Reading charity made 'repeated warnings' about Libyan national Khairi Saadallah before terror attack

  • Sangeeta Bhabra spoke to Nick Harborne, CEO, of the Reading Refugee Support Group

Staff at an organisation which helps refugees and asylum seekers in Berkshire to rebuild their lives says they made repeated warnings that the man responsible for a terror attack in Reading could commit a violent crime.

On Friday 26 April, an inquest into the deaths of James Furlong, Joe Ritchie-Bennett and David Wails concluded that their deaths were "probably avoidable".

Judge Coroner Sir Adrian Fulford said the deaths of the three men were "contributed to by the failings of multiple agencies".

The three friends were meeting for a picnic in Reading's Forbury Gardens in June 2020 when they were stabbed by Libyan national Khairi Saadallah.

Reading Refugee Support Group has revealed that Saadallah turned to the charity for help in 2016.

James Furlong, David Wails and Joe Ritchie-Bennett were killed in the attack in Forbury Gardens in 2020. Credit: Thames Valley Police/Family handouts

Emails, exclusively seen by ITV News Meridian, were sent by the group's CEO to health and probation officials, in 2019 and 2020.

In one email, sent on the 18 December 2019 to Berkshire West Clinical Commissioning Group, Nick Harborne wrote: "We have another client who is currently in prison who, in my opinion, has been totally let down by the Berkshire Healthcare NHS Foundation Trust.

"It is widely acknowledged he is now in the greatest danger of being radicalised whilst in prison than ever before.

"I think we ignore what has just happened on London Bridge, 29th November at our peril. I would like to discuss this."

Reading terror attacker Khairi Saadallah Credit: Thames Valley Police

Mr Harborne was never given the chance to discuss his concerns with the CCG.

He also sent two emails to the Probation Service. The first on the 12 June 2020 - the day after Saadallah was released from prison which was just two weeks before the attack.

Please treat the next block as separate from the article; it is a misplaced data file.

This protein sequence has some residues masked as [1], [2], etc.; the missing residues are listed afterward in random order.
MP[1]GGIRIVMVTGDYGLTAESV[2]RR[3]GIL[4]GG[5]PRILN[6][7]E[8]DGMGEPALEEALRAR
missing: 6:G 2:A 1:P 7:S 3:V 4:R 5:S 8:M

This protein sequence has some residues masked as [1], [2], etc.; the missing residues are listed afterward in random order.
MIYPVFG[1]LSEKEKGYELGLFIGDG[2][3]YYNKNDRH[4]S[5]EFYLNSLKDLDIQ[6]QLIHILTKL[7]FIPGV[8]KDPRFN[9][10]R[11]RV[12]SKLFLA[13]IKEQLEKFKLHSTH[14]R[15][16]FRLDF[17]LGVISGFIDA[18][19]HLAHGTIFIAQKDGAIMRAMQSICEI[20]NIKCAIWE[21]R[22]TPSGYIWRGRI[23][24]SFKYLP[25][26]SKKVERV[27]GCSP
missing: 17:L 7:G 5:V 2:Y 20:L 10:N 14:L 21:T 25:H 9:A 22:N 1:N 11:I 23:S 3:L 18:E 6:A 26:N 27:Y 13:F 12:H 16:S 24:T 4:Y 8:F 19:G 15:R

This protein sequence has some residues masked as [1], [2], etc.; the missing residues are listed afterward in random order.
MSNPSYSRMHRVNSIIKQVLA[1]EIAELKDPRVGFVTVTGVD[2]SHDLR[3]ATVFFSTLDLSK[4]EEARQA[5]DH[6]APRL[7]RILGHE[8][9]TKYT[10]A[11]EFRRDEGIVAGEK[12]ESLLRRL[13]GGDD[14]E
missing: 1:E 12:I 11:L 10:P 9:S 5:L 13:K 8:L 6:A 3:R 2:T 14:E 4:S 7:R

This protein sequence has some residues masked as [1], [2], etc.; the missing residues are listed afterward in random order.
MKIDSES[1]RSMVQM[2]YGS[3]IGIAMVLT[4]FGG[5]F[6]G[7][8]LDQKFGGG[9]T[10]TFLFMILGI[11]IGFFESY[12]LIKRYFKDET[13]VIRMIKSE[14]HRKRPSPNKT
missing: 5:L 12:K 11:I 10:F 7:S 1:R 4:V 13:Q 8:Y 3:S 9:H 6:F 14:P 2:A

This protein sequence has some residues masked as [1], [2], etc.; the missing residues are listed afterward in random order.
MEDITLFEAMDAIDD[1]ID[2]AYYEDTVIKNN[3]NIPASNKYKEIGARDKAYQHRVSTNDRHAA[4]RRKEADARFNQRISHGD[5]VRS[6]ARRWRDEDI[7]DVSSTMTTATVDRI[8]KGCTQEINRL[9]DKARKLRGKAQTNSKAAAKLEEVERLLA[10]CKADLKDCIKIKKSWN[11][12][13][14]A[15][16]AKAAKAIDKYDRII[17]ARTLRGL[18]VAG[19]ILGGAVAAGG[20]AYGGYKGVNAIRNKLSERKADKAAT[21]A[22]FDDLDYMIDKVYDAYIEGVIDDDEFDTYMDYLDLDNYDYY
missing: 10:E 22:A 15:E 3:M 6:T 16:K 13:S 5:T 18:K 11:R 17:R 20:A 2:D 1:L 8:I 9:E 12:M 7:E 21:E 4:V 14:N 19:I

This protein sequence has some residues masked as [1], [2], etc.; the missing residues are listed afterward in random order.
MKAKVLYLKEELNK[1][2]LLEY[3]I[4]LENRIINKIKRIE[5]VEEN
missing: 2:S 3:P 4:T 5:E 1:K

Mr Harborne wrote: "I am seriously concerned we could have an incident not dissimilar to the London Bridge attack in November last year if he becomes unwell."

He had previously written to prison officials on the 4 February 2020, warning: "My overall concern is that something similar to the recent events on London Bridge may occur on his release."

Speaking exclusively to ITV News Meridian, Mr Harborne said he witnessed first hand Saadallah’s capacity for violence during a support session back in 2016.

"He came to us initially to get help for assisted voluntary return, and his story was that he wanted to go home to fight to avenge the death of his family members who had been killed," Mr Harborne said.

"There was one incident during a support session where he was drinking. 

"I don't know if he was on medication and drinking on it, or not on medication but should have been, but he became increasingly agitated and violent, and aggressive throughout the support session.

"The alarm was raised and I intervened, and he ended up kicking his way quite violently out of the office.

"He didn't assault any member of staff at Refugee Support Group, but he then assaulted a couple of members of the public on the street outside."